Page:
Art Tatum

Okay, today’s post is all about being disheartened. See, I like playing some piano, but I don’t think I have any illusions about my abilities. Sure, every once in a while, I’ll see a band with a keyboard player who’s pure window dressing, just some four-on-the-floor chord crunching machine, and smirk to myself “yeah, I could eat that guy up.” But those flirtations with arrogance don’t last. For two reasons. One, any reasonably intelligent person knows that they probably just have to walk three blocks to get schooled by some lady or dude they’ve never met before; it’s deluded to think otherwise. Two, Art Tatum.

Born in 1910 and almost entirely blind his entire life, Tatum pretty much mastered jazz piano way back in the thirties, to the point where it almost seems like no one could really add anything new. When he recorded his first four sides, people refused to believe that just one person could play all that stride, but that it must’ve been a recording trick (and this was decades before overdubs and other modern studio trickery). But isn’t just about speed. Take a listen to his version of “Yesterdays.”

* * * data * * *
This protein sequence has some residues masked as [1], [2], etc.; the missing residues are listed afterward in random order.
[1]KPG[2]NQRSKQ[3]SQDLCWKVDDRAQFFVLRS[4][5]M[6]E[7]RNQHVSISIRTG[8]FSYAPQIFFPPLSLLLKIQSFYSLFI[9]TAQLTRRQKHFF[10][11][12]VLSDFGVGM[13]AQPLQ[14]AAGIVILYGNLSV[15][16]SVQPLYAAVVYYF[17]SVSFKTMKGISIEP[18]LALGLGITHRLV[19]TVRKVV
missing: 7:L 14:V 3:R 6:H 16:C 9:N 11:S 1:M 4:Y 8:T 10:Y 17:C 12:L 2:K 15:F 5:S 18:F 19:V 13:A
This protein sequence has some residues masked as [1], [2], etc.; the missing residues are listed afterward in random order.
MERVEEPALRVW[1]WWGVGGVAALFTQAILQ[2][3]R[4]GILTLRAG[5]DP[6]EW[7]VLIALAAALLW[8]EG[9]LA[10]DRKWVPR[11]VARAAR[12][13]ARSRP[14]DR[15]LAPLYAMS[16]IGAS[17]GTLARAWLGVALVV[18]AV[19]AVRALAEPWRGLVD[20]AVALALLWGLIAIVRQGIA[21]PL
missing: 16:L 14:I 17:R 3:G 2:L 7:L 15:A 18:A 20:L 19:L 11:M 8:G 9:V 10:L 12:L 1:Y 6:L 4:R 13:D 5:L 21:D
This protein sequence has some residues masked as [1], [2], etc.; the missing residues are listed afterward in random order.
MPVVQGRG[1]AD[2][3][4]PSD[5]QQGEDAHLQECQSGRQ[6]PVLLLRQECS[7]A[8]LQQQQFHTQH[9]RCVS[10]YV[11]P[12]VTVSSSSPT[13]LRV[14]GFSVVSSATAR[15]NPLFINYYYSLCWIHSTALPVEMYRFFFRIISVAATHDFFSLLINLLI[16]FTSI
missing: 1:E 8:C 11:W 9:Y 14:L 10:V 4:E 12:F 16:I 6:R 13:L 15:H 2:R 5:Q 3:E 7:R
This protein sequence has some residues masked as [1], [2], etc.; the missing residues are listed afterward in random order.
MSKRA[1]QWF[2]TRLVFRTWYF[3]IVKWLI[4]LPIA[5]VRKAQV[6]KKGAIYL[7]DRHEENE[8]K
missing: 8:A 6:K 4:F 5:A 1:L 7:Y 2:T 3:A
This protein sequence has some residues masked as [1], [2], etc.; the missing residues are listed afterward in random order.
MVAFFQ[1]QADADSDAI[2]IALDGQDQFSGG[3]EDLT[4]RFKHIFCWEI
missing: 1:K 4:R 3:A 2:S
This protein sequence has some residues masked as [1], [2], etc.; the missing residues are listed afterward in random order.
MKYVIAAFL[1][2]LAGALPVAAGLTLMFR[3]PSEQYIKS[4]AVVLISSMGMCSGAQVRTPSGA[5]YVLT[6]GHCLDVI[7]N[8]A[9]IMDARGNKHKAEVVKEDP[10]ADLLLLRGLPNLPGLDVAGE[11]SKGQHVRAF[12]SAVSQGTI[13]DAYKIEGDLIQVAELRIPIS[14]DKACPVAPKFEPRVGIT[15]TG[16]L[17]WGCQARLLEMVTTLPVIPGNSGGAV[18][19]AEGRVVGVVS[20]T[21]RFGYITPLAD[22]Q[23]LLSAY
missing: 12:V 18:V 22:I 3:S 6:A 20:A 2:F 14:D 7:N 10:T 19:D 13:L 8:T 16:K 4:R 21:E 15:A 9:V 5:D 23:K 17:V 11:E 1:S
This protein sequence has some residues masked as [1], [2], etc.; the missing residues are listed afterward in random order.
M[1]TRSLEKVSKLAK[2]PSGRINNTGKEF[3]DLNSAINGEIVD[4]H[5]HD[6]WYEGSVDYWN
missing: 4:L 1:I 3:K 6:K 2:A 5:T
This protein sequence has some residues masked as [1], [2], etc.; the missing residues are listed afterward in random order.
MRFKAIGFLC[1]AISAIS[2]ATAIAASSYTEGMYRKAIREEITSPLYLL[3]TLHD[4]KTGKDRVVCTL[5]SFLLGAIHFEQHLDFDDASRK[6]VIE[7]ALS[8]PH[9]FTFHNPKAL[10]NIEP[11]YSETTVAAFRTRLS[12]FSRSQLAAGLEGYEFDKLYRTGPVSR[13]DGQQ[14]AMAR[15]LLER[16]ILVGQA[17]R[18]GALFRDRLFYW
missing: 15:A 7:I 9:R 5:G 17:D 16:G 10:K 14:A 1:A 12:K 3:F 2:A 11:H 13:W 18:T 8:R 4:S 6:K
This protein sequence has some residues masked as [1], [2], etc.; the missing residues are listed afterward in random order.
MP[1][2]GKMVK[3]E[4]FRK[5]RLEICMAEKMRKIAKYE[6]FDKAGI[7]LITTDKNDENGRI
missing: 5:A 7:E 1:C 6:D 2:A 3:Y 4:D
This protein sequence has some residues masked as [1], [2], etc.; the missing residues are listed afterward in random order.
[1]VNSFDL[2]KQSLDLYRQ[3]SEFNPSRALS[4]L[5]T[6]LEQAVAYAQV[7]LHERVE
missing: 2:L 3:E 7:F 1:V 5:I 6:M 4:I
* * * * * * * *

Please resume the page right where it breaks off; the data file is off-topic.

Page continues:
While matching his dexterity is outta my reach, and probably outta most peoples’ reaches, he also kicks our asses in harmonies. He modulates the song so much, brings so much invention to the voicings of the chords, that he leaves the original written harmony at home an Saturday night and doesn’t see it again until Sunday morning… the following week. Basically, all I’m saying is, whenever I think I’m doing well on the piano, I remind myself that it’s all been done before, by Art Tatum, better than I’ll ever do it no matter how hard I try. Take a look at this clip too. This player piano is essentially rolling what Tatum played on his recording of “Tiger Rag” way back in 1933, when everyone doubted that it was the work of a single pair of hands.

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